The theory of different pre-flash strength for tilted and non-tilted flash head might explain why the overexposure problem has always already been present by just tilting the flash head slightly so that the camera thinks it's using indirect flash while in reality it's more like direct flash.

So, my guess is that the overexposure is a mixture of hardware limitation of the flash system shared by K-5 and K-5II (sensitivity range of light sensors) and a not very intelligent use of pre-flash strength.
A further guess is that Pentax has partly addressed this problem in the latest firmware for the K-5II so that pre-flash strength and measurement are better matched. However, it still doesn't seem to be matched perfectly to the speed of the lens. A f/1.4 lens lets in 4 times as much light from the pre-flash as a f/2.8 lens and thus can seemingly still run into the upper limit of the light sensors.

To sum up, the tilt flash overexposure seems to be fixed at least for lenses 2.8 or slower, at least when using genuine indirect flash (and not slightly tilted direct flash). Faster lenses might still suffer from overexposure in certain conditions, but the amount seems to be a lot smaller than the +1 to +2 range reported from K-5 and early firmware K-5II.

I hope that Pentax addresses this remaining problem, then we'd (finally!) have a flash exposure system that can be called "reliable".

Clarification: I presume that the pre-flash is of course measured with the lens at wide open aperture (and not the set aperture), hence the different amount of light that enters through a very fast vs. a slow lens. The overexposure issue with DA*55 was regardless of the used aperture (I tried f/2 through f/5.6) (and also regardless of ISO or zoom reflector settings, by the way).
All metering is done with the lens wide open.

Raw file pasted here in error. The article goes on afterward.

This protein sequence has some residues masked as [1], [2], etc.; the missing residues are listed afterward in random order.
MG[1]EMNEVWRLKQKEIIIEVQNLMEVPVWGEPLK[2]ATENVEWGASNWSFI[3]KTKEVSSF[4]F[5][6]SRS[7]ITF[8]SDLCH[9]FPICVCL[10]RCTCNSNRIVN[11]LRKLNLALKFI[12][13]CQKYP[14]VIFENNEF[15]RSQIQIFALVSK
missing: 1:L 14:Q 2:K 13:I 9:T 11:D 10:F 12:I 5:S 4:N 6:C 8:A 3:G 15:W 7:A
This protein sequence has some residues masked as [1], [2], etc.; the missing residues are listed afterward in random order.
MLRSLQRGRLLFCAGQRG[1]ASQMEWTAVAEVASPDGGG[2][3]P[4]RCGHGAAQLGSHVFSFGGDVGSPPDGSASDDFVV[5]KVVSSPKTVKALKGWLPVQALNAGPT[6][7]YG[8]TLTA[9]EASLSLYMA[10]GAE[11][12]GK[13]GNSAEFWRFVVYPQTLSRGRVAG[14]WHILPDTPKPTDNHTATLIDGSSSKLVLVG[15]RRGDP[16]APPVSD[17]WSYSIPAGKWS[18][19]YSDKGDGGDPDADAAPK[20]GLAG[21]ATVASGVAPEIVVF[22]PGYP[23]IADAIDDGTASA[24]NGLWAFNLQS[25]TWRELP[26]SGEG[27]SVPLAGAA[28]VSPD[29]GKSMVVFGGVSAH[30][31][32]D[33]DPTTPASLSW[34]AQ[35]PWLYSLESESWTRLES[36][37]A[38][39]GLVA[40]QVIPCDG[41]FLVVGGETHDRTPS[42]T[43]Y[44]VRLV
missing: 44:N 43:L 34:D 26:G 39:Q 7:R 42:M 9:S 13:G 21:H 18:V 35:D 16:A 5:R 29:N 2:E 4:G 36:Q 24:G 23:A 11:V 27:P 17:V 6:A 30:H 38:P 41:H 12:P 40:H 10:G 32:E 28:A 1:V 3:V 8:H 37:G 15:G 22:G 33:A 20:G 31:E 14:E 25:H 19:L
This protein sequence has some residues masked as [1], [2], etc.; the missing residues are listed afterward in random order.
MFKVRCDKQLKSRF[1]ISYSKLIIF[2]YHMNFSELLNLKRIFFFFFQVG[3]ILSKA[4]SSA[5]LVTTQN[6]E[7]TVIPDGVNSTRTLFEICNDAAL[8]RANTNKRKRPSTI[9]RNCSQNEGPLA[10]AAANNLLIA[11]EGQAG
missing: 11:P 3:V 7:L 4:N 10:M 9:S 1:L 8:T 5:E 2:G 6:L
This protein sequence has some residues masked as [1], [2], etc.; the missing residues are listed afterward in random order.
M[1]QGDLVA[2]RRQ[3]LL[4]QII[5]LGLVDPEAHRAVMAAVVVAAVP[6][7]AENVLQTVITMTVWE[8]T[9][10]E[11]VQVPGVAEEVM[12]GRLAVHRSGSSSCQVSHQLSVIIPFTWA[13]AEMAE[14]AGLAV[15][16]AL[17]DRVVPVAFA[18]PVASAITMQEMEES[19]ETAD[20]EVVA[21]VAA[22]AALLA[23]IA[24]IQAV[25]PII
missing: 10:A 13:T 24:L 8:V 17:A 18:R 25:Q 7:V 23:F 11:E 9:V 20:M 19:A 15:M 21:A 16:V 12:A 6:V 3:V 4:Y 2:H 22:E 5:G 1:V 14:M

I can confirm that the bounce over-exposure in the K5 is directly related to the amount of white or very light colored things in the scene.

I do not have a K5II to test your theory on, however. I do have 1.4, 2.8 and f 4 lenses, however, so maybe if I get a chance, I can test them on my K5 to see if the maximum aperture makes any difference.

Ray
10-14-2013, 03:59 PM   #3
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QuoteOriginally posted by sTi Quote
I have made some interesting observations that I'd like to share.
Nice investigative problem solving. Thanks for sharing this.
10-16-2013, 12:48 AM   #4
sTi
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Join Date: Feb 2011
Posts: 98
Original Poster
QuoteOriginally posted by Ray Pulley Quote
I can confirm that the bounce over-exposure in the K5 is directly related to the amount of white or very light colored things in the scene.

I do not have a K5II to test your theory on, however. I do have 1.4, 2.8 and f 4 lenses, however, so maybe if I get a chance, I can test them on my K5 to see if the maximum aperture makes any difference.

Ray
Thanks for your feedback and offer to test. It would be interesting to see whether the K-5 with latest firmware behaves similar to K-5II now.
I have made further tests with 2.4 (DA 35/2.4) and 2.8 (DFA 100/2.8 Macro WR) lenses. Exposure differences between direct and indirect seem to be a bit more variable than at first suspected, also for slower lenses. It is still possible to trigger the overexposure even with 2.8 lenses, but it's only with very bright subjects, and then only a third of a stop or so. What is more, I've found that it's sometimes also possible for fast (1.4) lenses to slightly underexpose, e.g. with very dark subjects.

From my tests I'd say the range of differences between direct and indirect flash (mostly depending on lightness of subject) are as follows:
For 1.4 lenses: indirect flash -1/3 to +2/3 stops different from direct flash, with stronger tendency to overexposure
For 2.8 lenses: indirect flash -2/3 to +1/3 stops different from direct flash, with stronger tendency to underexposure

So it seems we're dealing with a 1 stop range whose beginning and end (and its tendencies) are determined by the speed of the lens used.
As Pentax has now confirmed in the interview on the Forum front page that the issue is caused by a hardware problem of the exposure system, I am skeptical that this remaining difference will ever be solved by a new firmware. I guess they've by now done all they can possibly do to work around the hardware issue.
As I shoot only Raw, the 1 stop difference range is not a big problem for me and can easily be corrected, but for JPEG only shooters it must still be pretty frustrating to get the exposure right.